Sunday, May 06, 2007

Katie M. Soenksen dies of injuries from I.E.D.

DES MOINES (AP) -- A 19-year-old Davenport woman was killed in an explosion in Iraq, family members said Thursday.

U.S. Army Pfc. Katie Soenksen, a 2005 graduate of Davenport North High School, was conducting a security mission Wednesday in Baghdad when her convoy was attacked, said her father Ronald Soenksen.

Katie Soenksen is the third Iowa woman to die in Iraq and the second Iowa soldier to die in Baghdad in the last five days. Army Pfc. Brian Botello, 19, of Alta, was killed in combat on Saturday.

Katie Soenksen's father said she arrived in Iraq last summer and was due back home in June. She was part of the 410 Military Police based in Fort Hood, Texas, he said.

"She was determined in everything she did in her life," Ronald Soenksen told The Associated Press. "She was determined to make a difference."

Ronald Soenksen said he last talked to her on Tuesday and that she told him she was preparing for a mission the next day. On Wednesday afternoon, the Army visited his home to tell him she was dead.

Despite his loss, the father said he supports the mission in Iraq and never tried to discourage his daughter from joining the Army.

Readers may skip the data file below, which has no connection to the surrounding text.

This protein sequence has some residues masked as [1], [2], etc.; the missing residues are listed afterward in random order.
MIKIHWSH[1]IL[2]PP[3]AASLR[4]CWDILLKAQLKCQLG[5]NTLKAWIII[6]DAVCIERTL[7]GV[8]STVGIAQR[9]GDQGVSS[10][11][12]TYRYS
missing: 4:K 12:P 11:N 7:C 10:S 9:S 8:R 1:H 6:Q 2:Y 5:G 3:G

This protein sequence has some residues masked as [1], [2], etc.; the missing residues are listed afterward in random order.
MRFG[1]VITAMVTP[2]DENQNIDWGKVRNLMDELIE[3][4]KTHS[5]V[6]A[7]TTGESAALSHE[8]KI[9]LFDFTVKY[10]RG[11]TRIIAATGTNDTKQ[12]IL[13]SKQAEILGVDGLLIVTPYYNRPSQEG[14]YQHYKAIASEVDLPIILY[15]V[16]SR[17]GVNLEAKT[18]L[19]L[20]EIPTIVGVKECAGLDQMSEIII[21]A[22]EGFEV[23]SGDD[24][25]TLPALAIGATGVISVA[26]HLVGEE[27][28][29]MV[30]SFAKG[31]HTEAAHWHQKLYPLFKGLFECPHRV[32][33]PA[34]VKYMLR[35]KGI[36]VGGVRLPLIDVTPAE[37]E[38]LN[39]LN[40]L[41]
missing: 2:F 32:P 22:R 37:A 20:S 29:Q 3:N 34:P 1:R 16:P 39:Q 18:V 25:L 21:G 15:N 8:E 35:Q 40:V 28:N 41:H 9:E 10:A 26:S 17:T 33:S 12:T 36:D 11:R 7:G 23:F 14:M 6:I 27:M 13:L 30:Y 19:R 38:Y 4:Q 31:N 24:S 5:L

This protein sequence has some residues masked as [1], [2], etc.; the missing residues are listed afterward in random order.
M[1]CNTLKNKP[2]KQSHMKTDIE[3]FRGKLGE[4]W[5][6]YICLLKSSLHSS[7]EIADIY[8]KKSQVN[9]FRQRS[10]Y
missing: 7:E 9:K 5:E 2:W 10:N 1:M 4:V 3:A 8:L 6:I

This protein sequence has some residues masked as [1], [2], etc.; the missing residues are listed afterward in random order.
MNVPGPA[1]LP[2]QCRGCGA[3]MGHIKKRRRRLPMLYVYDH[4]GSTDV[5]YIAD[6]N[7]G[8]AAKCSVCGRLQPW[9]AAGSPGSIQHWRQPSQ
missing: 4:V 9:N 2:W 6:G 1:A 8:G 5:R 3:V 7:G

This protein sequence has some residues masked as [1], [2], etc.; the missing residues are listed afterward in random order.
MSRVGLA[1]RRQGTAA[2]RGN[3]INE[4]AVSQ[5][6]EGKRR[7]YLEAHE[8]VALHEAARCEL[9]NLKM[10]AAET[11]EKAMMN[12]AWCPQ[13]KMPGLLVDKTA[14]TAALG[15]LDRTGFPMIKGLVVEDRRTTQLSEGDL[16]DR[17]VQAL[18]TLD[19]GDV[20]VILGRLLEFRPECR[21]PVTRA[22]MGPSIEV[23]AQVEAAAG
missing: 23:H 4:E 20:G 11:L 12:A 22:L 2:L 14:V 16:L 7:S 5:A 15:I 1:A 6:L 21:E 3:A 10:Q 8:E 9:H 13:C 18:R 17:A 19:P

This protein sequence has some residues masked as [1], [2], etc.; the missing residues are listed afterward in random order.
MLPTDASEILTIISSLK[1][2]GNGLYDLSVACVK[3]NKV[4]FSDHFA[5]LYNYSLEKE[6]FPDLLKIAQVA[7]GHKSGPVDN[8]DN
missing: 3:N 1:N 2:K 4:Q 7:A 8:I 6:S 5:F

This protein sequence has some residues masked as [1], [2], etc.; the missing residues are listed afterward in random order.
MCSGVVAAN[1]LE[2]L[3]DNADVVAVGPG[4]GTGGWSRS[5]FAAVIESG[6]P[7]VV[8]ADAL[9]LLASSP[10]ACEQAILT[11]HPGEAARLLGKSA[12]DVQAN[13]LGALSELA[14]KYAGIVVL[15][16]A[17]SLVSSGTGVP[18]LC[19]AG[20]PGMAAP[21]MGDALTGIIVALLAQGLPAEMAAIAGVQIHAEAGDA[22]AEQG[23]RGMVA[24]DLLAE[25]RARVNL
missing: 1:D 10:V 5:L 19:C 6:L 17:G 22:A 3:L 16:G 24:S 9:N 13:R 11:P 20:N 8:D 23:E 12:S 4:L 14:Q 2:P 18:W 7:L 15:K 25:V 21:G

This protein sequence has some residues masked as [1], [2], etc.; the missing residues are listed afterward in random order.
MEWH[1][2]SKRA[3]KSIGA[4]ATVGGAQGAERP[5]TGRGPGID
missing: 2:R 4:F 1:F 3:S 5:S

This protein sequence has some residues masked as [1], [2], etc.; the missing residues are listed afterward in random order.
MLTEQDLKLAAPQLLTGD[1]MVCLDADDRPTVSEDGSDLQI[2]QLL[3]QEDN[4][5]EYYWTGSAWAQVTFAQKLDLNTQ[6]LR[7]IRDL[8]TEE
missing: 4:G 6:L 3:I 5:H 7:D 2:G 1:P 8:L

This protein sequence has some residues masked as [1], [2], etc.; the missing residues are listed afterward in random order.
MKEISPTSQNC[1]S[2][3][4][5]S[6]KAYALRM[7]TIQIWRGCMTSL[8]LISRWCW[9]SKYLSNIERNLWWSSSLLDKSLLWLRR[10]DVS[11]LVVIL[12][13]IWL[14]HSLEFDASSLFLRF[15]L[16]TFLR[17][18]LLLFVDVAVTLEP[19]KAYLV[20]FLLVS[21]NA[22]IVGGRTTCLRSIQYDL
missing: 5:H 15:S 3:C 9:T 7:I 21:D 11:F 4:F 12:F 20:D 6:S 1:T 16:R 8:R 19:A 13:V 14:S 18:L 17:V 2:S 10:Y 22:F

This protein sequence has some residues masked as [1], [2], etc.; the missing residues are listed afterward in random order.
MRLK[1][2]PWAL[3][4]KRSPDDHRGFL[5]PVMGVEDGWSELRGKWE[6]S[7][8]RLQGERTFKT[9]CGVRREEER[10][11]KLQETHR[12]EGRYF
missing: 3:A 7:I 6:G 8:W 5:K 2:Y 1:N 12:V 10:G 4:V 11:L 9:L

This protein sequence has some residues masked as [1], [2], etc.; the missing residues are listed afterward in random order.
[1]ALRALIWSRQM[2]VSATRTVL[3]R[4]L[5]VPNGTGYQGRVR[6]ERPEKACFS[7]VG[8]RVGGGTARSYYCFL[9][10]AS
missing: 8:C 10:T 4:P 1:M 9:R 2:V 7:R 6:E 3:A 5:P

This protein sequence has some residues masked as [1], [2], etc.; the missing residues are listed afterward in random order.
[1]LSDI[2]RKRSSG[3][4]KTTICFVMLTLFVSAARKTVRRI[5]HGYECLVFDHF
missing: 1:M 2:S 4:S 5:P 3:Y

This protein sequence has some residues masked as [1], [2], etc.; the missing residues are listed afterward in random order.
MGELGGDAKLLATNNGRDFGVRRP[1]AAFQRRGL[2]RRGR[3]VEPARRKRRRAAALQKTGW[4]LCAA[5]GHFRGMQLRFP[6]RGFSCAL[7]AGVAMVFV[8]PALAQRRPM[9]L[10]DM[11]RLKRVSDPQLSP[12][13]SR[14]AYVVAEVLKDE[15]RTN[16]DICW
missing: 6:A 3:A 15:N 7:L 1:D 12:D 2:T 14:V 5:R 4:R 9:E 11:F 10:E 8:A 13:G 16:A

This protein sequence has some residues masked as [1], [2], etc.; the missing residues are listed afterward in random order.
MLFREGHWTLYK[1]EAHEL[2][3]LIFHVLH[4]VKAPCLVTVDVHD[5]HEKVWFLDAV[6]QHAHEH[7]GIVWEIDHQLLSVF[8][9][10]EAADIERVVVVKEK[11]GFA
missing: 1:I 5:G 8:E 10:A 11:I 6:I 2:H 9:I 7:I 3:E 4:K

"She was on a mission," he said. "She wanted to go over there and keep (the war) on foreign soil. That was her main goal."

In a letter posted on a Department of Defense Web site, Katie Soenksen thanked Americans for supporting the troops and acknowledged the difficulty of leaving home.

"Being deployed is one of the hardest things to do," according to the letter posted on . "But being here makes me realize how good we have it in America. Even though being over here is hard I'm glad I'm over here. ... Just seeing how some of them are living just hurts me inside."

Her father said she was influenced by her godfather and niece, who both joined the military. She prepared herself for an Army career by joining the ROTC in high school, he said.

"She loved it," Ronald Soenksen said. "She knew what she was doing when she got into it."

He said his daughter believed she was doing good in Iraq and that she was upset about how the media was portraying the situation.

He said it was natural to feel some fear for his daughter's safety, but she often "talked about how much fun she was having."
From the Sioux City Journal